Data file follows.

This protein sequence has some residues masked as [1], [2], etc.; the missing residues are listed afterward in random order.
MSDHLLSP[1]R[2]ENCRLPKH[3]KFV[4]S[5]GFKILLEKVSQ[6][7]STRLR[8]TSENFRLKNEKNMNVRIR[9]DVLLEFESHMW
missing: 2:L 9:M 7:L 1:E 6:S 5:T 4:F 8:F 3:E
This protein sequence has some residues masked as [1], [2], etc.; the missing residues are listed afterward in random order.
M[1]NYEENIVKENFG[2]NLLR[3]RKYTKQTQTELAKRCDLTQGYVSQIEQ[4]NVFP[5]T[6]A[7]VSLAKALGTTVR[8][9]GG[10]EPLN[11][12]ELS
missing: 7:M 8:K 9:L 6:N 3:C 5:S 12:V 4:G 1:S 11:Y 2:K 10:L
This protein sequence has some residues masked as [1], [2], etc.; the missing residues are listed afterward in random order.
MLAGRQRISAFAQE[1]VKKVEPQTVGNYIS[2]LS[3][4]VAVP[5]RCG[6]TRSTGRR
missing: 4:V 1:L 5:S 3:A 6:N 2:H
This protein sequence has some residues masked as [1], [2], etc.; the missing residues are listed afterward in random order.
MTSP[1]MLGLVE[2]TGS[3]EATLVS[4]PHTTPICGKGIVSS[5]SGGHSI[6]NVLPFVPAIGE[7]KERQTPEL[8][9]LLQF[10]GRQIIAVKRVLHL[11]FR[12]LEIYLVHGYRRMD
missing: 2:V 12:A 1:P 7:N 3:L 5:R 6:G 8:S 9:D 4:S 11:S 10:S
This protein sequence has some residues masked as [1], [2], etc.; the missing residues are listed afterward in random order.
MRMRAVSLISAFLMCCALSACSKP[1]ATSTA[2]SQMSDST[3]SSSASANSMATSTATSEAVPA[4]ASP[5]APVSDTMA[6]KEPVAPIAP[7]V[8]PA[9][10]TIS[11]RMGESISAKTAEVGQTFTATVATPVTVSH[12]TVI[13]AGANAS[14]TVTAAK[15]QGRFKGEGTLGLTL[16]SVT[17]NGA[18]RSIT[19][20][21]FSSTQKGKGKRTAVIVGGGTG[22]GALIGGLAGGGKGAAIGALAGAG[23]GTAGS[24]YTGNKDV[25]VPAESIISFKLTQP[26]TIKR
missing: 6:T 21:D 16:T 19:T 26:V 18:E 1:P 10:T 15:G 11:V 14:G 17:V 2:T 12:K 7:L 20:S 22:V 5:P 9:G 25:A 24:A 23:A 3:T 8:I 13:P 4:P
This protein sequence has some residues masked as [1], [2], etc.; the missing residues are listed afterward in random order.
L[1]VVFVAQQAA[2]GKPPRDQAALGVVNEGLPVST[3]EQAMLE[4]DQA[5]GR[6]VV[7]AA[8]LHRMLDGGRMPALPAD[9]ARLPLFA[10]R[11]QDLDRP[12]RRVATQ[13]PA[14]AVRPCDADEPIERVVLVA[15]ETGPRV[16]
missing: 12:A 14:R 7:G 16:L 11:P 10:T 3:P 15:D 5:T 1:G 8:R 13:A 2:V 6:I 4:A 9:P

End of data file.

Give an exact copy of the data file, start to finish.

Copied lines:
This protein sequence has some residues masked as [1], [2], etc.; the missing residues are listed afterward in random order.
MSDHLLSP[1]R[2]ENCRLPKH[3]KFV[4]S[5]GFKILLEKVSQ[6][7]STRLR[8]TSENFRLKNEKNMNVRIR[9]DVLLEFESHMW
missing: 2:L 9:M 7:L 1:E 6:S 5:T 4:F 8:F 3:E
This protein sequence has some residues masked as [1], [2], etc.; the missing residues are listed afterward in random order.
M[1]NYEENIVKENFG[2]NLLR[3]RKYTKQTQTELAKRCDLTQGYVSQIEQ[4]NVFP[5]T[6]A[7]VSLAKALGTTVR[8][9]GG[10]EPLN[11][12]ELS
missing: 7:M 8:K 9:L 6:N 3:C 5:S 12:V 4:G 1:S 11:Y 2:K 10:L
This protein sequence has some residues masked as [1], [2], etc.; the missing residues are listed afterward in random order.
MLAGRQRISAFAQE[1]VKKVEPQTVGNYIS[2]LS[3][4]VAVP[5]RCG[6]TRSTGRR
missing: 4:V 1:L 5:S 3:A 6:N 2:H
This protein sequence has some residues masked as [1], [2], etc.; the missing residues are listed afterward in random order.
MTSP[1]MLGLVE[2]TGS[3]EATLVS[4]PHTTPICGKGIVSS[5]SGGHSI[6]NVLPFVPAIGE[7]KERQTPEL[8][9]LLQF[10]GRQIIAVKRVLHL[11]FR[12]LEIYLVHGYRRMD
missing: 2:V 12:A 1:P 7:N 3:L 5:R 6:G 8:S 9:D 4:S 11:S 10:S
This protein sequence has some residues masked as [1], [2], etc.; the missing residues are listed afterward in random order.
MRMRAVSLISAFLMCCALSACSKP[1]ATSTA[2]SQMSDST[3]SSSASANSMATSTATSEAVPA[4]ASP[5]APVSDTMA[6]KEPVAPIAP[7]V[8]PA[9][10]TIS[11]RMGESISAKTAEVGQTFTATVATPVTVSH[12]TVI[13]AGANAS[14]TVTAAK[15]QGRFKGEGTLGLTL[16]SVT[17]NGA[18]RSIT[19][20][21]FSSTQKGKGKRTAVIVGGGTG[22]GALIGGLAGGGKGAAIGALAGAG[23]GTAGS[24]YTGNKDV[25]VPAESIISFKLTQP[26]TIKR
missing: 6:T 21:D 16:T 19:T 26:V 18:E 1:P 10:T 15:G 11:V 14:G 17:V 2:T 12:K 7:L 20:S 22:V 5:P 9:G 25:A 24:A 23:A 3:T 8:I 13:P 4:P
This protein sequence has some residues masked as [1], [2], etc.; the missing residues are listed afterward in random order.
L[1]VVFVAQQAA[2]GKPPRDQAALGVVNEGLPVST[3]EQAMLE[4]DQA[5]GR[6]VV[7]AA[8]LHRMLDGGRMPALPAD[9]ARLPLFA[10]R[11]QDLDRP[12]RRVATQ[13]PA[14]AVRPCDADEPIERVVLVA[15]ETGPRV[16]
missing: 12:A 14:R 7:G 16:L 11:P 10:T 3:P 15:D 5:T 1:G 8:R 13:A 2:V 6:I 4:A 9:P